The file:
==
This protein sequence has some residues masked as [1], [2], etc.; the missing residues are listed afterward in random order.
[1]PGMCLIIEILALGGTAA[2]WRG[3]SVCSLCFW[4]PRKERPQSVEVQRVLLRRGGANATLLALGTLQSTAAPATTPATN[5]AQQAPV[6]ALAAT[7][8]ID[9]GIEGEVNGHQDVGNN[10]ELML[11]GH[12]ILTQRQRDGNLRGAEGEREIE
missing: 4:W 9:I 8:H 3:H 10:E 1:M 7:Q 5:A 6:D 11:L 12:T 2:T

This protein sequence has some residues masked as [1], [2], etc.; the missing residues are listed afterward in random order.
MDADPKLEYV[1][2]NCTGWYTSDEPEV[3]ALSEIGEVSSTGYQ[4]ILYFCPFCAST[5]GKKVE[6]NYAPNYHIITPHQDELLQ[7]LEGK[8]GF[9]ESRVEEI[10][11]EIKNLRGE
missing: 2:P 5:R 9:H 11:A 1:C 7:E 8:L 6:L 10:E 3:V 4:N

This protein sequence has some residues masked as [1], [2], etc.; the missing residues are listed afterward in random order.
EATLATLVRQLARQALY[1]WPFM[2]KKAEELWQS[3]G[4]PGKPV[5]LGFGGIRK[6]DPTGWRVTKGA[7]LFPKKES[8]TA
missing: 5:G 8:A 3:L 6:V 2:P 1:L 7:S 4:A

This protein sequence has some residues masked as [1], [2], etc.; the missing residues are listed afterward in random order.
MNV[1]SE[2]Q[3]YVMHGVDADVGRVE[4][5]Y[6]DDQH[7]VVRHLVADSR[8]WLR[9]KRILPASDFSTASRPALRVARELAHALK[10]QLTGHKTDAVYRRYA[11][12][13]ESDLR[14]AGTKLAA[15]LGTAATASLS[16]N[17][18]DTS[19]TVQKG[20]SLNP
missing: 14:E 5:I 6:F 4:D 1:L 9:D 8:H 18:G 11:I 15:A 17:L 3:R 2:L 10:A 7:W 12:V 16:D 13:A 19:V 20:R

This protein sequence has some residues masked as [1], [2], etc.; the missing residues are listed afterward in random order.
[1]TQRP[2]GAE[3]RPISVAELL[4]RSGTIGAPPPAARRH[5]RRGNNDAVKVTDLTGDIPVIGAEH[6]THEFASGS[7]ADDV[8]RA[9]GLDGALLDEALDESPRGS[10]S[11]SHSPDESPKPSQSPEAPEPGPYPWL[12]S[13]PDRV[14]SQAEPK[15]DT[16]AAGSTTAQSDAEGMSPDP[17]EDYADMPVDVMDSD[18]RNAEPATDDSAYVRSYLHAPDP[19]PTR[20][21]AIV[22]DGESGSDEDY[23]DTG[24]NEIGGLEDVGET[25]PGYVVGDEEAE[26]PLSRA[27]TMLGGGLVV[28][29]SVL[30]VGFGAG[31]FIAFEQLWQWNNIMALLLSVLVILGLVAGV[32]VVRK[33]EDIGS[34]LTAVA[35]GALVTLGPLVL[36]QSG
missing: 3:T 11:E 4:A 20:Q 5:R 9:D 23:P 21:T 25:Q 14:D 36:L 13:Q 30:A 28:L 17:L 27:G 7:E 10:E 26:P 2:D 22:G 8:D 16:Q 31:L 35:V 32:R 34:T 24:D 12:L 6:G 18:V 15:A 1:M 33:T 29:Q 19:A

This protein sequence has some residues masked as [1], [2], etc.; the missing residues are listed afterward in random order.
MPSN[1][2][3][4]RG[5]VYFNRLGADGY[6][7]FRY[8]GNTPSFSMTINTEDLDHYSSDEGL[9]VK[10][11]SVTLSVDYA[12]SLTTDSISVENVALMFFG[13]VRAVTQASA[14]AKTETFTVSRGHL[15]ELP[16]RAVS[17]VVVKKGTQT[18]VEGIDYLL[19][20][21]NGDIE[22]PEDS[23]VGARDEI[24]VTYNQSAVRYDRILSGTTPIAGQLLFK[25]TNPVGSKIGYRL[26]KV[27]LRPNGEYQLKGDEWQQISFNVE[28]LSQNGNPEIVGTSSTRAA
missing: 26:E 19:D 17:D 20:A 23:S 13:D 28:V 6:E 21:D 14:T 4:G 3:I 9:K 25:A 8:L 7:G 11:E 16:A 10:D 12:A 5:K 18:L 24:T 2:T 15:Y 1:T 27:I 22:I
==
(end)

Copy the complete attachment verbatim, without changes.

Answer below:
This protein sequence has some residues masked as [1], [2], etc.; the missing residues are listed afterward in random order.
[1]PGMCLIIEILALGGTAA[2]WRG[3]SVCSLCFW[4]PRKERPQSVEVQRVLLRRGGANATLLALGTLQSTAAPATTPATN[5]AQQAPV[6]ALAAT[7][8]ID[9]GIEGEVNGHQDVGNN[10]ELML[11]GH[12]ILTQRQRDGNLRGAEGEREIE
missing: 4:W 9:I 8:H 3:H 10:E 1:M 7:Q 5:A 6:D 11:L 12:T 2:T

This protein sequence has some residues masked as [1], [2], etc.; the missing residues are listed afterward in random order.
MDADPKLEYV[1][2]NCTGWYTSDEPEV[3]ALSEIGEVSSTGYQ[4]ILYFCPFCAST[5]GKKVE[6]NYAPNYHIITPHQDELLQ[7]LEGK[8]GF[9]ESRVEEI[10][11]EIKNLRGE
missing: 2:P 5:R 9:H 11:A 1:C 7:E 8:L 6:L 10:E 3:V 4:N

This protein sequence has some residues masked as [1], [2], etc.; the missing residues are listed afterward in random order.
EATLATLVRQLARQALY[1]WPFM[2]KKAEELWQS[3]G[4]PGKPV[5]LGFGGIRK[6]DPTGWRVTKGA[7]LFPKKES[8]TA
missing: 5:G 8:A 3:L 6:V 2:P 1:L 7:S 4:A

This protein sequence has some residues masked as [1], [2], etc.; the missing residues are listed afterward in random order.
MNV[1]SE[2]Q[3]YVMHGVDADVGRVE[4][5]Y[6]DDQH[7]VVRHLVADSR[8]WLR[9]KRILPASDFSTASRPALRVARELAHALK[10]QLTGHKTDAVYRRYA[11][12][13]ESDLR[14]AGTKLAA[15]LGTAATASLS[16]N[17][18]DTS[19]TVQKG[20]SLNP
missing: 14:E 5:I 6:F 4:D 1:L 9:D 8:H 18:G 11:I 15:A 17:L 3:R 2:L 10:A 7:W 12:V 16:D 13:A 19:V 20:R

This protein sequence has some residues masked as [1], [2], etc.; the missing residues are listed afterward in random order.
[1]TQRP[2]GAE[3]RPISVAELL[4]RSGTIGAPPPAARRH[5]RRGNNDAVKVTDLTGDIPVIGAEH[6]THEFASGS[7]ADDV[8]RA[9]GLDGALLDEALDESPRGS[10]S[11]SHSPDESPKPSQSPEAPEPGPYPWL[12]S[13]PDRV[14]SQAEPK[15]DT[16]AAGSTTAQSDAEGMSPDP[17]EDYADMPVDVMDSD[18]RNAEPATDDSAYVRSYLHAPDP[19]PTR[20][21]AIV[22]DGESGSDEDY[23]DTG[24]NEIGGLEDVGET[25]PGYVVGDEEAE[26]PLSRA[27]TMLGGGLVV[28][29]SVL[30]VGFGAG[31]FIAFEQLWQWNNIMALLLSVLVILGLVAGV[32]VVRK[33]EDIGS[34]LTAVA[35]GALVTLGPLVL[36]QSG
missing: 3:T 11:E 4:A 20:Q 5:R 9:D 23:P 21:T 25:Q 14:D 36:L 13:Q 30:A 28:L 17:L 27:G 7:E 10:E 26:P 2:D 22:G 8:D 16:Q 31:L 35:V 32:R 34:T 24:D 12:L 6:G 18:V 15:A 1:M 33:T 29:Q 19:A

This protein sequence has some residues masked as [1], [2], etc.; the missing residues are listed afterward in random order.
MPSN[1][2][3][4]RG[5]VYFNRLGADGY[6][7]FRY[8]GNTPSFSMTINTEDLDHYSSDEGL[9]VK[10][11]SVTLSVDYA[12]SLTTDSISVENVALMFFG[13]VRAVTQASA[14]AKTETFTVSRGHL[15]ELP[16]RAVS[17]VVVKKGTQT[18]VEGIDYLL[19][20][21]NGDIE[22]PEDS[23]VGARDEI[24]VTYNQSAVRYDRILSGTTPIAGQLLFK[25]TNPVGSKIGYRL[26]KV[27]LRPNGEYQLKGDEWQQISFNVE[28]LSQNGNPEIVGTSSTRAA
missing: 26:E 19:D 17:D 20:A 23:S 13:D 28:V 6:E 21:D 14:T 4:G 3:I 9:K 25:A 8:L 7:G 11:E 16:A 10:D 12:A 5:K 18:L 24:T 2:T 15:Y 1:T 27:I 22:I